OREGON STATE, coming off an ex-
cellent 26-4 record last year, returns
pre-season All-American 6-10 center
Steve Johnson to lead the Beaver at-
taack. Johnson averaged 17.1 ppg while
shooting at an NCAA record of 71 per
cent. Complementing Johnson is 6-8
freshman Charles McMinnwille, touted
by many as the best prep cager to
emerge out of Oregon.
Right on the Beavers' tail looms the
awesome tradition of UCLA. The
Bruins ventured from fourth in Pac-10
to second in the nation mainly on the
lightning quickness of sophomore
guards "Rocket" Rod Foster (11.5 ppg)
and Michael Holten (5.1). Also retur-
ning to offset the loss of strong reboun-
ders Kiki Vandeweghe and Gig Sims
are sophomore Darrin Daye (6-7) and
prep All-Americans 6-3 Ralph Jackson
and 6-8 Kenny Fields, both from the Los
Angeles area.
Moving east to the Middle Atlantic
states, the roundball intensity of UCLA
can be found in both the SEC and the
ACC. In the light of college basketball
tradition, Kentucky is endowed as well
as any school in the nation.
THIS YEAR the Wildcats will be tur-
ning frequently to 'the big man,' 7-1
sophomore center Sam Bowie, a
preseason All-American selection.
Bowie (12.9/8.1) is flanked by some of
the best raw talent around in guard
Dirk Minniefield, 6-6 forwards Derrick
Hord and Charles Hurt. Sliding into the
shoes of departed Kyle Macy is 'Mr.
Basketball in Indiana,' freshman Jim
Master.
Another loaded SEC team to look for
is unpredictable LSU. The Tigers
return four regulars to a team which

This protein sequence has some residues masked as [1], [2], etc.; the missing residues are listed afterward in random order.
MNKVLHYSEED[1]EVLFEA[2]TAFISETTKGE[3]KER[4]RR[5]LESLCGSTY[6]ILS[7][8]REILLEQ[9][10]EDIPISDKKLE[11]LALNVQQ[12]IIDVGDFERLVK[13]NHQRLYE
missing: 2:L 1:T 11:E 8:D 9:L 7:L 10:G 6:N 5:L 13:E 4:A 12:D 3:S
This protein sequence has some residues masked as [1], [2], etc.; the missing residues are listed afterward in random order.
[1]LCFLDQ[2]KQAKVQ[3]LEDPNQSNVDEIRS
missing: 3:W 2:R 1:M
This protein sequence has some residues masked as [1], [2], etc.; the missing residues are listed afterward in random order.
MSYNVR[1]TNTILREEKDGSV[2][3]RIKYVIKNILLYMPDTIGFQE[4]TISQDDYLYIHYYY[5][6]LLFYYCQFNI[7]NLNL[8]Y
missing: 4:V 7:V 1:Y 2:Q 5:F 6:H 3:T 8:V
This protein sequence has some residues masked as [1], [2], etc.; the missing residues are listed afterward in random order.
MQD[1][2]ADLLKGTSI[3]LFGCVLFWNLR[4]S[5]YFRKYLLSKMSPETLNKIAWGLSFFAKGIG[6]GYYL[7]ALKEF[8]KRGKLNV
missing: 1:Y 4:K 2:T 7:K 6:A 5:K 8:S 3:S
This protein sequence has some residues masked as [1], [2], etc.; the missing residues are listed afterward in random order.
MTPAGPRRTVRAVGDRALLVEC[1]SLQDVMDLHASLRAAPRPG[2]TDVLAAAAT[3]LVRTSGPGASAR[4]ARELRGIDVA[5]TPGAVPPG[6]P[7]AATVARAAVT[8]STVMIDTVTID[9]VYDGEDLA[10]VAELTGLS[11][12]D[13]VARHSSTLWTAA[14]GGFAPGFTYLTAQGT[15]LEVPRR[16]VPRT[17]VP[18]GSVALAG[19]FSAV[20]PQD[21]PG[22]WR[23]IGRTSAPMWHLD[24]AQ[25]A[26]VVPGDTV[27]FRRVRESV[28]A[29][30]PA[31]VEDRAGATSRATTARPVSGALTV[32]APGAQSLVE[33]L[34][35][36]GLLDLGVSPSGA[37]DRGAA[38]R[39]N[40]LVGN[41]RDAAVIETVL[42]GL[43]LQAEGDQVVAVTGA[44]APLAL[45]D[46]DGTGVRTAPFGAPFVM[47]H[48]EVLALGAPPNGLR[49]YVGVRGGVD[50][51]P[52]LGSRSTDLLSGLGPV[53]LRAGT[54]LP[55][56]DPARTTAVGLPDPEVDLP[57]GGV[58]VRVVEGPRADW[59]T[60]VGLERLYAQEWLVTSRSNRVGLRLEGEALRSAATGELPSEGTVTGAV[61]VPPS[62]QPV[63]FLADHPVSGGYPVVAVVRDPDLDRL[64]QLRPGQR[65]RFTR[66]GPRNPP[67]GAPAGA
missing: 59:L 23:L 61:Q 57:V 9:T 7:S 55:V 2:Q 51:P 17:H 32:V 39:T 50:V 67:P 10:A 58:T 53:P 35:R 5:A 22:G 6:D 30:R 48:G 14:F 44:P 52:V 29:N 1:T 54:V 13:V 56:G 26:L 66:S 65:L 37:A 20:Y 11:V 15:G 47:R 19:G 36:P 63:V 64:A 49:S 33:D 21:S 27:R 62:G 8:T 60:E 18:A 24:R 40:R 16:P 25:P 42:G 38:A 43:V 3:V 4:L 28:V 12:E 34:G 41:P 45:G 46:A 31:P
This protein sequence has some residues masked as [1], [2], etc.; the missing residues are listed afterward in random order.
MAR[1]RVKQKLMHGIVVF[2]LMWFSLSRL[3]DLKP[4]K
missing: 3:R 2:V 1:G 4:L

compiled a 26-6 record and a number
two ranking from UPI. Although
DeWayne Scales opted for the NBA, the
Tigers can boast of 6-7 leaper Durand
Macklin (17.6/9.7) and 6-7 frosh Lear-
nard Mitchell (32.0/18 in high school).
Returning to the 'Bluegrass state,'
who can forget defending NCAA cham-
pions Louisville Cardinals? Despite the
loss of all-universe Darrell Griffith, the
31-3 Cards retain the beefy front line of
Rodney McCrae (6-7, 220), Wiley Brown
(6-8, 220) and Derick Smith (6-6, 205). 6-
9 Scooter McCray, who possibly will
play guard, has returned this year to
bolster the Cardinals' prospects for
1980-81.
INCHING FURTHER to the East and
South lies the self-proclaimed "hotbed
of college basketball," the ACC. This
eastern coast conference sent five
teams to the NCAA's and the winner of
the NIT in Virginia, who beat Michigan
o mn nhequaerfinala. -olh - -..
To marny. Maryland should head up

the country. Sampson's statistics last
season, were at best, barely impressive
(14.9/11.2), but as the NIT proved, he
will dominate the immediate future.
Flanking Sampson is a fine suppor-
ting cast which will lead Virginia to the
national title. All-ACC guard Jeff Lamp
(6-6, 17.4 ppg), 6-3 Jeff Jones and 6-5
Lee Baker are all experienced seniors
hungry for that number one status.
Leaving the Appalachians behind for
the flatter Midwest, four teams emerge
as legitimate contenders for the
mythical national crown, two indepen-
dents from the Chicago area and one
from the Big Eight.
LEADING THE independents is, of
course, Chicago's favorite team, the
Blue Demons from DePaul. Superbly
coached by the 'grand old man' of the
game in Ray Meyer and possessing last
season's college player of the year,
Mark Aguirre, beware of DePaul.
Aguirre (26.8 ppg), Clyde 'the Glide'
Bradshaw (10.5), sophomores Terry
Cummings (14.2) and Teddy Grubbs
(7.8), and junior Skip Dillard (12.0)
comprise an awesome array of talent.
An hour from DePaul, in South Bend,
Notre Dame possesses an Irish whiskey
still full of talent beginning with the
front line. Everybody's least favorite
All-American Kelly Tripucka
(18.0 ppg), Tracy Jackson (15.1) and
Orlando Woolridge (12.2) make up a
solid threesome. At guard, sophomore
John Paxson will try to help Irish fans